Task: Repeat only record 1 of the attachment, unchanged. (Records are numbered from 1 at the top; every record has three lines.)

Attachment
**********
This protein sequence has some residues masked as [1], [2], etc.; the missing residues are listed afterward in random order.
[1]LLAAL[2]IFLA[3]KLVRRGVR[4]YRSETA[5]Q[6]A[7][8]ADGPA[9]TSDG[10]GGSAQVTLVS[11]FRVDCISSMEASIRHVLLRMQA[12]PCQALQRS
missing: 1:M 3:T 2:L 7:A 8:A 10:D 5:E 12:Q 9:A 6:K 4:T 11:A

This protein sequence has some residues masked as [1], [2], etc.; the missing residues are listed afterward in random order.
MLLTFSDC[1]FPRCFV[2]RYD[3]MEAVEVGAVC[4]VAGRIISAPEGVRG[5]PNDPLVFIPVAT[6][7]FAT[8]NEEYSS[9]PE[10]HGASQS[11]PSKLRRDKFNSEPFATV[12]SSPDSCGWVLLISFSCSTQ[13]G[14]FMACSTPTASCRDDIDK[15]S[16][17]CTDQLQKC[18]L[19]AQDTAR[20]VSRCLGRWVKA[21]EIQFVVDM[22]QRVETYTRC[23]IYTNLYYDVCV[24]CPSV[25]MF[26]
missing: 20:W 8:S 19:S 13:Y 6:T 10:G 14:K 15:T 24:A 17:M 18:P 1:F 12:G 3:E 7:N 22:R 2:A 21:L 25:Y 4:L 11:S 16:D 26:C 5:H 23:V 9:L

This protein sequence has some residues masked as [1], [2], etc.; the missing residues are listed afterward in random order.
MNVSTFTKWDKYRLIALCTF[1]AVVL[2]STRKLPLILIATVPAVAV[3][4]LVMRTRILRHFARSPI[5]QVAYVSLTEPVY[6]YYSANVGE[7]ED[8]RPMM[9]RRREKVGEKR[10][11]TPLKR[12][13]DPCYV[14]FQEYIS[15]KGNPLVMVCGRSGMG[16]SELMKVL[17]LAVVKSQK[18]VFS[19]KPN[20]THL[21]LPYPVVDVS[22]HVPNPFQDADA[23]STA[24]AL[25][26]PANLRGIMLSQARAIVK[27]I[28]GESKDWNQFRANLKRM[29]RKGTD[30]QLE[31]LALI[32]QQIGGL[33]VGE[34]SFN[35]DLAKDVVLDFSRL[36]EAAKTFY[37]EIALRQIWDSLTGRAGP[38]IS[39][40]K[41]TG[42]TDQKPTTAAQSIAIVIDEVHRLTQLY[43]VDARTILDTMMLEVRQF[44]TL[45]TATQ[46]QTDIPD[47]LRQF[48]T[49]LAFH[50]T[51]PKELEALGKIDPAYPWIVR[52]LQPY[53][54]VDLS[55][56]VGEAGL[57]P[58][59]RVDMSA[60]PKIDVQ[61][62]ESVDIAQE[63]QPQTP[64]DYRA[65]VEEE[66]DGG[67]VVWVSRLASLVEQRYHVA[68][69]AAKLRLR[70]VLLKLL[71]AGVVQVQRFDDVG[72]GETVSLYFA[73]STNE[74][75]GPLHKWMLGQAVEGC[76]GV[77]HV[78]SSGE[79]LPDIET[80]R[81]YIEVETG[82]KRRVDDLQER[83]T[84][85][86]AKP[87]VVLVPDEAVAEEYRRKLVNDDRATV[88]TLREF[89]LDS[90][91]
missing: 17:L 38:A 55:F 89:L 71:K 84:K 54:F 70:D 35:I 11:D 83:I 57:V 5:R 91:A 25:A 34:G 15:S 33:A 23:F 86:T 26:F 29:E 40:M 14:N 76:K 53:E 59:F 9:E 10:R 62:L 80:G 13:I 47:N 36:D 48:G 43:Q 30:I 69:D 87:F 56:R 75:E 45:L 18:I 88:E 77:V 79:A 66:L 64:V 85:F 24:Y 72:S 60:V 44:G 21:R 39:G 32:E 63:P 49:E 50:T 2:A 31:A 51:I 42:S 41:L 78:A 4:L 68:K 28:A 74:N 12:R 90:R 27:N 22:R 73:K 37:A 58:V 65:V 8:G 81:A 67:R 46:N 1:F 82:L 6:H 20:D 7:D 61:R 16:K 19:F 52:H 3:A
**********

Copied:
This protein sequence has some residues masked as [1], [2], etc.; the missing residues are listed afterward in random order.
[1]LLAAL[2]IFLA[3]KLVRRGVR[4]YRSETA[5]Q[6]A[7][8]ADGPA[9]TSDG[10]GGSAQVTLVS[11]FRVDCISSMEASIRHVLLRMQA[12]PCQALQRS
missing: 1:M 3:T 2:L 7:A 8:A 10:D 5:E 12:Q 9:A 6:K 4:T 11:A